Fall enrollment down from previous year

A+comparison+of+the+amount+of+students+enrolled+for+Fall+2018+and+Fall+2019.+Nov.+12.
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Fall enrollment down from previous year

A comparison of the amount of students enrolled for Fall 2018 and Fall 2019. Nov. 12.

A comparison of the amount of students enrolled for Fall 2018 and Fall 2019. Nov. 12.

A comparison of the amount of students enrolled for Fall 2018 and Fall 2019. Nov. 12.

A comparison of the amount of students enrolled for Fall 2018 and Fall 2019. Nov. 12.

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Fall 2019 enrollment has gone down despite the university’s efforts to increase it. However, the new recruitment practices seem to be working, according to President Suzanne Shipley, who said the fall 2019 incoming-freshmen class was the second-largest enrolling class.

Shipley said, “The new students are doing great. We have our second highest new-student number and our retention was higher so the things we’ve implemented on recruitment and retention are working well. It’s just the blips are hurting us, then with retention you have these demographic shifts.”

The blips she is referring to are the two areas where enrollment was low. The one that hurt the university the most is the current junior class. This class was one of the smallest incoming classes two years ago and caused the university to have 200 fewer juniors than the previous year. The second area is with transfer students.

“There are two main areas where it was really low. The first is the transfers. What we normally do is if we see a pattern we ask all of our colleagues if they are seeing the same pattern. Across the state, the numbers of transfer students were generally down. Most of our colleagues were down in transfers and so were we,” Shipley said.

With the past two commencements being the university’s largest, having a smaller junior class will be apparent whenever they graduate.

“We continue to graduate more students each time,” Shipley said. “Every single commencement is our largest commencement. It’s a good thing, but you are losing students that you have to replace, and if you hit a class that is down to begin with, then you’ve got between 300 to 400 students you have to replace as well as recruit [more] to stay up.”

The overall goal for the university is to continue to grow, but it didn’t. The Board of Regents and administration was disappointed. Shipley said the things they have implemented on recruitment and retention are working well.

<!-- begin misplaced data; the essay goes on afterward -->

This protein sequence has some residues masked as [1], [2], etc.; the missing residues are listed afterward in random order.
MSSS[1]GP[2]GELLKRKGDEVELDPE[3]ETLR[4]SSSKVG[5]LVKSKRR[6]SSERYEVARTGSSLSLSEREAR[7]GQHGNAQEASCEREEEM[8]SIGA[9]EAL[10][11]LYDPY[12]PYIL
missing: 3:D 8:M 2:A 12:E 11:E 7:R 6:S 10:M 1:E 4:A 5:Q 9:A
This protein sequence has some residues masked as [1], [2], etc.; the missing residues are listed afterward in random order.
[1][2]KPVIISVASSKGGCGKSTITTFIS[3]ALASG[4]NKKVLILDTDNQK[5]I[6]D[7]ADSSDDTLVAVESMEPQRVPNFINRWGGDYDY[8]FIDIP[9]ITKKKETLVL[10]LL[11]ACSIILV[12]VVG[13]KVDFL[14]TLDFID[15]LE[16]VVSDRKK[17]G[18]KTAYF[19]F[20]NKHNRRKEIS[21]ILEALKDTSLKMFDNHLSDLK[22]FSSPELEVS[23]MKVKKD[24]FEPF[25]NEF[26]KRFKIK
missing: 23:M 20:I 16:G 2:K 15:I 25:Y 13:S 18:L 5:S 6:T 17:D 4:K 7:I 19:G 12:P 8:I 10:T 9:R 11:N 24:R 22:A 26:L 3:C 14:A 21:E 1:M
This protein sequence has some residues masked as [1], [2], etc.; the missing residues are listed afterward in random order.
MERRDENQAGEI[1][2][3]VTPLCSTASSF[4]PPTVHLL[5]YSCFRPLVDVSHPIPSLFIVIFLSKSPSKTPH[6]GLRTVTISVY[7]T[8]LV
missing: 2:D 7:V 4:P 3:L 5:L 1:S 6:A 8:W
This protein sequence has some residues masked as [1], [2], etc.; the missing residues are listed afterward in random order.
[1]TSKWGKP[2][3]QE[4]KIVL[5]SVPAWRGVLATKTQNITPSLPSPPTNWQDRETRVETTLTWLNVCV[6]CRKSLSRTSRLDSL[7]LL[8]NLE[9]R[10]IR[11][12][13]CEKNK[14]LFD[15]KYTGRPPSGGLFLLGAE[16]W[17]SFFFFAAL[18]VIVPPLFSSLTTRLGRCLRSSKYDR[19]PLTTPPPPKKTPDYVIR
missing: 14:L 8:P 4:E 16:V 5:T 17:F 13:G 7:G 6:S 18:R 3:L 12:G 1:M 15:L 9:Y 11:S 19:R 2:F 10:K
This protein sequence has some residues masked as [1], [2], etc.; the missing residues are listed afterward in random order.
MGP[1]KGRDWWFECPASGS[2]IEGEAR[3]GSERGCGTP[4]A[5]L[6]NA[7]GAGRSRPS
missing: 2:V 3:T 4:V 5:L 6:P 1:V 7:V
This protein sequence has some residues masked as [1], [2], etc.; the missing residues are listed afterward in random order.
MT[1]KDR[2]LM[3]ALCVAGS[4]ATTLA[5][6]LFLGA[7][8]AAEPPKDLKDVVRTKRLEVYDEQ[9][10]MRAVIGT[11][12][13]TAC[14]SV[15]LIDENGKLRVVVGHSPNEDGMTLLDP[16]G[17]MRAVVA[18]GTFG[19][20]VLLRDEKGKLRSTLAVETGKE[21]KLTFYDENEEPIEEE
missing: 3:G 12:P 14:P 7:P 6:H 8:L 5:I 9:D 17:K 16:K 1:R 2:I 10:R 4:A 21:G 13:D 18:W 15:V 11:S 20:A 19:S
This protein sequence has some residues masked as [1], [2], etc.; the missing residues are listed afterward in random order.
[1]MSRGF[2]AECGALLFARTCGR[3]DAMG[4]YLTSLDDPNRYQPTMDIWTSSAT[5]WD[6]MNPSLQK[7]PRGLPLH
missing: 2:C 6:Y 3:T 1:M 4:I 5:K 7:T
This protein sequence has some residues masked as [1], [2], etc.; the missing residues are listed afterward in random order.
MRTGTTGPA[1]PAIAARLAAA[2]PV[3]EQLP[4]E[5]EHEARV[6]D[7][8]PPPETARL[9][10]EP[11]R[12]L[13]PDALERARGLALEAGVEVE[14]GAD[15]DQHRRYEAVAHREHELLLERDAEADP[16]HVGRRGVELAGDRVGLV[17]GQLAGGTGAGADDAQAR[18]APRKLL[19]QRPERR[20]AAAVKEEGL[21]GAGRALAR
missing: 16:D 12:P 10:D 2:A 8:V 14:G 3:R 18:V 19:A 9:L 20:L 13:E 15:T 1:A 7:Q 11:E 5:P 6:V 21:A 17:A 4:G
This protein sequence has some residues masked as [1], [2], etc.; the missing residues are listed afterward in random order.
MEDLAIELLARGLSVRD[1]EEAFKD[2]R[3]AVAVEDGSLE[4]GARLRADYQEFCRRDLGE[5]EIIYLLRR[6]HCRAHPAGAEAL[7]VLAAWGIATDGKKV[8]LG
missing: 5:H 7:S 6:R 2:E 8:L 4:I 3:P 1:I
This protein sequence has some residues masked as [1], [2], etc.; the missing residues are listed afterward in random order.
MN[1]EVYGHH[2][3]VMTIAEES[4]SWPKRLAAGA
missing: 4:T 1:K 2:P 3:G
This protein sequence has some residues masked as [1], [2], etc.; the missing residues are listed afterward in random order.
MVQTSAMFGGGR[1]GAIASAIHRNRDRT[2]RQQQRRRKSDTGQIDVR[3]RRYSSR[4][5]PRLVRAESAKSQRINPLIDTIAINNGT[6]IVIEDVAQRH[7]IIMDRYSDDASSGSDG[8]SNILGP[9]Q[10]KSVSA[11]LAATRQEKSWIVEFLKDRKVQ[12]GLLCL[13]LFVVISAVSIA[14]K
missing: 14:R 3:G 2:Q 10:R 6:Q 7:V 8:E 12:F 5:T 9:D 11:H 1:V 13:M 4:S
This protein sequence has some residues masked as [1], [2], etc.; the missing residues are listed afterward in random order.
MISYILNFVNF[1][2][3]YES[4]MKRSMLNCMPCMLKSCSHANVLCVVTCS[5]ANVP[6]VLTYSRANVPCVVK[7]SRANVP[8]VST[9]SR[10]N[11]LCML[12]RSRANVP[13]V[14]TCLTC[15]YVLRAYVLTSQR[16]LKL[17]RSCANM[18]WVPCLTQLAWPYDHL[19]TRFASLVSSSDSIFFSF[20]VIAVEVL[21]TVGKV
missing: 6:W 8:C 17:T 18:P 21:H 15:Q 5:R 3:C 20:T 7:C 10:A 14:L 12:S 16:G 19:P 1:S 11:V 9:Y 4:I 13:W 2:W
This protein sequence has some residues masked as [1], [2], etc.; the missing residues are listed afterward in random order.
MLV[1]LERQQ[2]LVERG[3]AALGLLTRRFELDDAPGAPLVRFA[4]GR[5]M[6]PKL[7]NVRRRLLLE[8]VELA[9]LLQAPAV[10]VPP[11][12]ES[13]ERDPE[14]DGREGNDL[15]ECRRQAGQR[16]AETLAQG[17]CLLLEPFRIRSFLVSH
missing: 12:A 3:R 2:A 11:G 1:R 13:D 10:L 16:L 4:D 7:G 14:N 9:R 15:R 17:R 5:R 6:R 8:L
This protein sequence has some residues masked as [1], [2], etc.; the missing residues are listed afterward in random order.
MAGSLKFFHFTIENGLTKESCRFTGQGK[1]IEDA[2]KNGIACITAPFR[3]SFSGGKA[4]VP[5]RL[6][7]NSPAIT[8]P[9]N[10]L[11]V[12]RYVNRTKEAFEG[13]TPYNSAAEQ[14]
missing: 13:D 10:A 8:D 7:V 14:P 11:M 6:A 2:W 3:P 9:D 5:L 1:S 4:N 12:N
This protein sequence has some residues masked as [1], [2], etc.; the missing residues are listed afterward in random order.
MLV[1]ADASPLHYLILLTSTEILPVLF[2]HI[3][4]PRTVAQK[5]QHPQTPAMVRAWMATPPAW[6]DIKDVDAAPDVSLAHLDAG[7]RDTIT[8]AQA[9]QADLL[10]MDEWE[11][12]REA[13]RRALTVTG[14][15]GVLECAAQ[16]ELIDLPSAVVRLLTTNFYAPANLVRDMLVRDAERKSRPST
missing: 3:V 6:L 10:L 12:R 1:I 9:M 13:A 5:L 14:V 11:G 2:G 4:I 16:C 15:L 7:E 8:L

“We believe we set a lot of stuff in place that will ultimately cause that number of students to increase, but it hasn’t happened yet. We will keep pushing,” Shipley said.

Demographic and financial shifts make it harder to recruit when combating the lack of transfer students.

“We all believe that it’s going to be harder to recruit students, particularly transfer students. They are going straight from community college into the job market because the job market is better now and salaries are better,” Shipley said. “Anytime the economy improves or the job forecast improves, you have to fight harder to get students.”

To help increase enrollment, the university is looking for more degrees targeting working individuals. A lot of the classes targeting these individuals would be located online or at the Flower Mound campus.

Shipley said, “That’s why you want more than one campus and more than one approach. We want to keep this residential campus strong, but we want to create a new pathway for the high school students taking dual enrollment, and we want to cap it off, not just with graduate degrees, but with degrees for working adults in the Dallas areas. This is all fairly new for us so it takes a while for it to settle.”

At the Board of Regents meeting on Feb. 4, Fred Dietz, vice president of enrollment, said the fall 2018 numbers fell 100 students short of the spring 2018 semester. One positive statistic in these numbers was the slight increase in students from fall to spring.

To combat the loss of students, many things were put into place. One of those being the new dual-credit system. This system lets high school students gain college credit at a discounted price. For the fall 2019 semester, there was an increase in dual-credit enrolled individuals increasing from eight students to 56.

Shipley also said she is expecting the dual-credit enrollment to increase exponentially over the next few years.

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